The final piece of the puzzle to drop into place for one of those light-bulb moments came when I was reading through the comments to one of Pete Scargill’s recent articles on the 433Mz RFLink project.  Commenter Paul gave a link to a GitHub repository called “rtl_433”, which is a 433Mhz decoder for SDR dongles by Benjamin Larsson.  Benjamin’s project is specifically for picking up the data from remote sensors (from many, many manufacturers) which operate in that open, 433Mhz band.

I’d recently bought an SDR dongle from a vendor on Ebay which was advertised as having an R820T tuner chip, suitable for ADS-B monitoring.  It turned out to be a bogus ad, with the actual tuner chip being a 0012, which doesn’t even cover the 1090Mhz ADS-B band.  I threw the useless dongle into the drawer and ordered a decent one directly from the manufacturer (which, incidentally, has worked perfectly from the first moment it was plugged in – Nooelec.com is the place to go), writing off the $10 Ebay one to experience.

Having seen Paul’s post, retrieved and compiled Benjamin’s “rtl_433” package and pulled out the “useless” dongle from the murky depths of the spares drawer, I had direct data from all of the Oregon Scientific sensors published to MQTT in less than five minutes after plugging it in.  One cat neatly skinned in a completely different way to that which I’d originally envisaged.

Just for your reference, here’s the simple pipe to publish your data:-

./rtl_433 -F json   |  mosquitto_pub -l -h hazeltonrig.throgmortons-bottom.org -t sensors/rtl_433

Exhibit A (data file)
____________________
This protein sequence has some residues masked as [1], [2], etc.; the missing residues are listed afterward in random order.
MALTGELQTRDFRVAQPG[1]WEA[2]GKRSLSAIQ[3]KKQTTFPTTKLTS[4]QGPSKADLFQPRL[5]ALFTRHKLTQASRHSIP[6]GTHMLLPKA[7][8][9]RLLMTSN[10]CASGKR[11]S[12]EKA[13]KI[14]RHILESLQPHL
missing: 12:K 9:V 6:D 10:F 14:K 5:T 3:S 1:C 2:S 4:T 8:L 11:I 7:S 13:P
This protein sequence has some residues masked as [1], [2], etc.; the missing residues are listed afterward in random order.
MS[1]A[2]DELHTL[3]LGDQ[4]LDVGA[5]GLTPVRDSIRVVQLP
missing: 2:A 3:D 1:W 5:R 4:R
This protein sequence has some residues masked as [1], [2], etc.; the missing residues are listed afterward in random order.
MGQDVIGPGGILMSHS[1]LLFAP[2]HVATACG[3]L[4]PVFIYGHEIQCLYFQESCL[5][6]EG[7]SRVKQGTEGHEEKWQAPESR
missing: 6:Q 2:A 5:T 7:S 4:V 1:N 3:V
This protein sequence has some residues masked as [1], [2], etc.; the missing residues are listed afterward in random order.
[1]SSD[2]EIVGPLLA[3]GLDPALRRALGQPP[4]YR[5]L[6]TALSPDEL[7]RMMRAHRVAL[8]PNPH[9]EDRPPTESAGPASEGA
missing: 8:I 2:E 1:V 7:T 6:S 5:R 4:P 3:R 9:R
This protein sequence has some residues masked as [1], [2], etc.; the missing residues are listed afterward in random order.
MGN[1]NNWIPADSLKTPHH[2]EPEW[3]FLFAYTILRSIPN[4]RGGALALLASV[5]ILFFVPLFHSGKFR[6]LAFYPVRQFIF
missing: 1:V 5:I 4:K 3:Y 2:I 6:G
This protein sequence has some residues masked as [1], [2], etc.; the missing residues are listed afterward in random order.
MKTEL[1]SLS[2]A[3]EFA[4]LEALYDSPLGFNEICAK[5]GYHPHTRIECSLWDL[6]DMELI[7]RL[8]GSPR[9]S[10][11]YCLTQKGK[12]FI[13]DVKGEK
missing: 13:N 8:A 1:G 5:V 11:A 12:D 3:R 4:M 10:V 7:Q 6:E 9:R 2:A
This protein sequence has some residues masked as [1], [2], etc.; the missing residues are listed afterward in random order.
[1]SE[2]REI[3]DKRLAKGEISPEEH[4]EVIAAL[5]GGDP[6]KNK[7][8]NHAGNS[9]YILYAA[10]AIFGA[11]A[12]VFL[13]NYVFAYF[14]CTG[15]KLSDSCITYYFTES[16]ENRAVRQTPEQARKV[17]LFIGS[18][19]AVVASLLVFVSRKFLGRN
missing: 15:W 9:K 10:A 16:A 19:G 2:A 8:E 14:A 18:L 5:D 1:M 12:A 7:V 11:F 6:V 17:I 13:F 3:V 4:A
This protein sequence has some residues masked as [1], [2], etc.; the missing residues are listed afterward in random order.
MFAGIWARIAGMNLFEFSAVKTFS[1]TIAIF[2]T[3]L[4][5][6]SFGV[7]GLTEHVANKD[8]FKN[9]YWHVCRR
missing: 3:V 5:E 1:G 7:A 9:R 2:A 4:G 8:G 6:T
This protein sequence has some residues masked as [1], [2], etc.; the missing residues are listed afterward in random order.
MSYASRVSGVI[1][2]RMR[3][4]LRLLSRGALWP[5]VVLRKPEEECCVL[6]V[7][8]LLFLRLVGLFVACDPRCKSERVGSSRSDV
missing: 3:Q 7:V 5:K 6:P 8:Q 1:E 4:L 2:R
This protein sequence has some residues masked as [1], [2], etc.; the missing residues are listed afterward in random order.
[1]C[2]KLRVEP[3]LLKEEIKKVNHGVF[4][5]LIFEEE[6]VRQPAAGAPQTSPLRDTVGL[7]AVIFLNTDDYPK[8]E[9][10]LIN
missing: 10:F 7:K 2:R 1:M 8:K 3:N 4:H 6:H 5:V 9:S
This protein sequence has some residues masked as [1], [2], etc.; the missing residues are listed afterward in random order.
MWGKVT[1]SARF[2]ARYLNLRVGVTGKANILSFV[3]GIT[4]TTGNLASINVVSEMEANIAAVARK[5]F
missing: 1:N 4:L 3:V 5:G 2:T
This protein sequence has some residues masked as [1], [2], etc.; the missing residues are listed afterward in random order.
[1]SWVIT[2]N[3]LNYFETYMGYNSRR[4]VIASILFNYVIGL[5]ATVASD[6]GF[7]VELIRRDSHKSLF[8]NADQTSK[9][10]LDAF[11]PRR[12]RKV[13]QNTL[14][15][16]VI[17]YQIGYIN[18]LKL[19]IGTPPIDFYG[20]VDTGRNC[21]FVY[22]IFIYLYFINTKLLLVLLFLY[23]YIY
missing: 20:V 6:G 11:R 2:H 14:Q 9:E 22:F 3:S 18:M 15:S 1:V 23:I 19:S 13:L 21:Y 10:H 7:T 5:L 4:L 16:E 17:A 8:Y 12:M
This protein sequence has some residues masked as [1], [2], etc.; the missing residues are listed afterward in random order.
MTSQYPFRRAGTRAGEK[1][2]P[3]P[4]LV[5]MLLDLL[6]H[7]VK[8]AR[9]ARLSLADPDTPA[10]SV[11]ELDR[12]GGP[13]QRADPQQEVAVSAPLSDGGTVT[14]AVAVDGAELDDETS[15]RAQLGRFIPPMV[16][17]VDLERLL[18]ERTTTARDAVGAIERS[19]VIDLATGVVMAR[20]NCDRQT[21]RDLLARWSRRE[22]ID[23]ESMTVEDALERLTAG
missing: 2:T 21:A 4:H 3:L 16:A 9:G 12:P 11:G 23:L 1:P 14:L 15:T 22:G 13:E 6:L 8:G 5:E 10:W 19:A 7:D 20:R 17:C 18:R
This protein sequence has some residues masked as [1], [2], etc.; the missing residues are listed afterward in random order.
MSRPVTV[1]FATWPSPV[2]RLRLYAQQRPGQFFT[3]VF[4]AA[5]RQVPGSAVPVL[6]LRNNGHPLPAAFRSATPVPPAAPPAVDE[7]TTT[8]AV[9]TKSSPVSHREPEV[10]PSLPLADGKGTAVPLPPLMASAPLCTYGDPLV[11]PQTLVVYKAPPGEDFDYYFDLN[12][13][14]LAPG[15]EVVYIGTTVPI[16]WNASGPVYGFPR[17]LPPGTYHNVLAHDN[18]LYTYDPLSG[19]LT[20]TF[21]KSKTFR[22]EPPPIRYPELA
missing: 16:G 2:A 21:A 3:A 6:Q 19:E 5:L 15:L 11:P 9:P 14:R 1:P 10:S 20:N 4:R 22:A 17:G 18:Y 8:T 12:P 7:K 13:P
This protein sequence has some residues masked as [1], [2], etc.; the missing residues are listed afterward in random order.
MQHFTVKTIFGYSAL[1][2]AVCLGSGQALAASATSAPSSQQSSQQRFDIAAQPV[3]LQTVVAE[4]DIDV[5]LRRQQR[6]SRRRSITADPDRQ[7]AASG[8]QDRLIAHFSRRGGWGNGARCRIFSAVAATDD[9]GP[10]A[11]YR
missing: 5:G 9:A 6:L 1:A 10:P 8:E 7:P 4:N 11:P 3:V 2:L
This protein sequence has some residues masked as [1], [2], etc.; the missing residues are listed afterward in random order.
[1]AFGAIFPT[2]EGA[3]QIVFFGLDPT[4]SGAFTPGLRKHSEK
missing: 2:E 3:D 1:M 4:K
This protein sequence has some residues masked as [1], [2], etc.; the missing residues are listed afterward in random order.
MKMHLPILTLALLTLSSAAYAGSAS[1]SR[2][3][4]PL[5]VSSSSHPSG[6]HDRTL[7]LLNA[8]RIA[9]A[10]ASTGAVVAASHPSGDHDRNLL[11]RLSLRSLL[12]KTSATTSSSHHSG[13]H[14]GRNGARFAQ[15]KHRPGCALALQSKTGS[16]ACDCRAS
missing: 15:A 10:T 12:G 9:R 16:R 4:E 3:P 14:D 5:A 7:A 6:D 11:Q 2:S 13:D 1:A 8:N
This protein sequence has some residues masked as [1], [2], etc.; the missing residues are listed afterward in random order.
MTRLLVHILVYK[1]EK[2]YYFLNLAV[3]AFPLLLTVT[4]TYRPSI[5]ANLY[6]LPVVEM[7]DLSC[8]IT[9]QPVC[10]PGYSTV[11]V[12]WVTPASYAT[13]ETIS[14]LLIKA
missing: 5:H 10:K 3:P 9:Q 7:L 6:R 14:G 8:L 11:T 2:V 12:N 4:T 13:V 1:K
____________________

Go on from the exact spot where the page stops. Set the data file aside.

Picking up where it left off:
The “-F json” argument to rtl_433 is to force the data to be output in JSON format.  It will also accept “csv” (comma separated values) and “kv” (key:value pair) format arguments.

And here are a few lines of sample data from the various sensors:-

{"time" : "2017-03-21 15:52:24", "brand" : "OS", "model" : "THGR968", "id" : 204, "channel" : 1, "battery" : "OK", "temperature_C" : 8.300, "humidity" : 49}
{"time" : "2017-03-21 15:52:24", "brand" : "OS", "model" : "BHTR968", "id" : 66, "channel" : 0, "battery" : "LOW", "temperature_C" : 19.700, "temperature_F" : 67.460, "humidity" : 30, "pressure" : 946}
{"time" : "2017-03-21 15:52:25", "brand" : "OS", "model" : "BHTR968", "id" : 66, "channel" : 0, "battery" : "LOW", "temperature_C" : 19.700, "temperature_F" : 67.460, "humidity" : 30, "pressure" : 946}
{"time" : "2017-03-21 15:52:26", "brand" : "OS", "model" : "WGR968", "id" : 183, "channel" : 0, "battery" : "OK", "gust" : 1.400, "average" : 1.400, "direction" : 902.000}